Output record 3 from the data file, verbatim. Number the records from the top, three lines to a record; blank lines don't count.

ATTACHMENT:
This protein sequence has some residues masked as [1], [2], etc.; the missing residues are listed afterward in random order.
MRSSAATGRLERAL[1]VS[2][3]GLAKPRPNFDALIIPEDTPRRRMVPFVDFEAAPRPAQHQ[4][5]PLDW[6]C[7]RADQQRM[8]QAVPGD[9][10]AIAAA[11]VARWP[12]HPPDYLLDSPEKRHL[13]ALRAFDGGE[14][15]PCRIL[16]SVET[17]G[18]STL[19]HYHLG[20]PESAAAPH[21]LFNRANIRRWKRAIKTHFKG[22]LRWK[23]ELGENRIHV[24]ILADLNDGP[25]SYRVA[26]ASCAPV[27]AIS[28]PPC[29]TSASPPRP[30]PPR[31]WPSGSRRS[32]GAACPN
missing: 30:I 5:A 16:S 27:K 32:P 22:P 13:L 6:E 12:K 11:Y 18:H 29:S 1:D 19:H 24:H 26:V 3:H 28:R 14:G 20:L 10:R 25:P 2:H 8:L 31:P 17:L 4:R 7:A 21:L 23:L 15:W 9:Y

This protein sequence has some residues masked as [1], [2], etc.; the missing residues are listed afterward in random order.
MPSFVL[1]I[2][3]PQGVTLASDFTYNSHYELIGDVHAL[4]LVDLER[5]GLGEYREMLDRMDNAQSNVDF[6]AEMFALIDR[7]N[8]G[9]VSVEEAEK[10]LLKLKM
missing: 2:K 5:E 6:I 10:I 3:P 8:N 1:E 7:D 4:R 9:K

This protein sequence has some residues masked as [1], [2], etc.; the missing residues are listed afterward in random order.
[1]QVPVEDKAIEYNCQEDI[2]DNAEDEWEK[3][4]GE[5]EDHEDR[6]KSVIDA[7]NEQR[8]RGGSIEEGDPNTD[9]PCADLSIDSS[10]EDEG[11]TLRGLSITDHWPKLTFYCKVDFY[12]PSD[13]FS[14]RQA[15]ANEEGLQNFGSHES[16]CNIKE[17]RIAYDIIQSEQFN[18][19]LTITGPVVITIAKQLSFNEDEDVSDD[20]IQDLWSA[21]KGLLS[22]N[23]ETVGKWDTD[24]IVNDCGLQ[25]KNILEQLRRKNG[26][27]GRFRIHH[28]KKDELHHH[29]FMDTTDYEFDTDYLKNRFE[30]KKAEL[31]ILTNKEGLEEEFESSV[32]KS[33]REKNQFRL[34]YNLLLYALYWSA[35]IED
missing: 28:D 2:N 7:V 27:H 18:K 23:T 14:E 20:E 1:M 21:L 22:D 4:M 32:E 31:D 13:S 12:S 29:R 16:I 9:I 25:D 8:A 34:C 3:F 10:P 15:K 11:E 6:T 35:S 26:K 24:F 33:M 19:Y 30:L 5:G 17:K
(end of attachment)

This protein sequence has some residues masked as [1], [2], etc.; the missing residues are listed afterward in random order.
[1]QVPVEDKAIEYNCQEDI[2]DNAEDEWEK[3][4]GE[5]EDHEDR[6]KSVIDA[7]NEQR[8]RGGSIEEGDPNTD[9]PCADLSIDSS[10]EDEG[11]TLRGLSITDHWPKLTFYCKVDFY[12]PSD[13]FS[14]RQA[15]ANEEGLQNFGSHES[16]CNIKE[17]RIAYDIIQSEQFN[18][19]LTITGPVVITIAKQLSFNEDEDVSDD[20]IQDLWSA[21]KGLLS[22]N[23]ETVGKWDTD[24]IVNDCGLQ[25]KNILEQLRRKNG[26][27]GRFRIHH[28]KKDELHHH[29]FMDTTDYEFDTDYLKNRFE[30]KKAEL[31]ILTNKEGLEEEFESSV[32]KS[33]REKNQFRL[34]YNLLLYALYWSA[35]IED
missing: 28:D 2:N 7:V 27:H 18:K 23:T 14:E 20:E 1:M 21:L 22:D 4:M 32:E 31:D 13:S 12:S 29:R 16:I 9:I 25:D 8:A 34:C 3:F 10:P 15:K 11:E 6:T 35:S 26:K 24:F 33:M 19:Y 30:L 5:G 17:K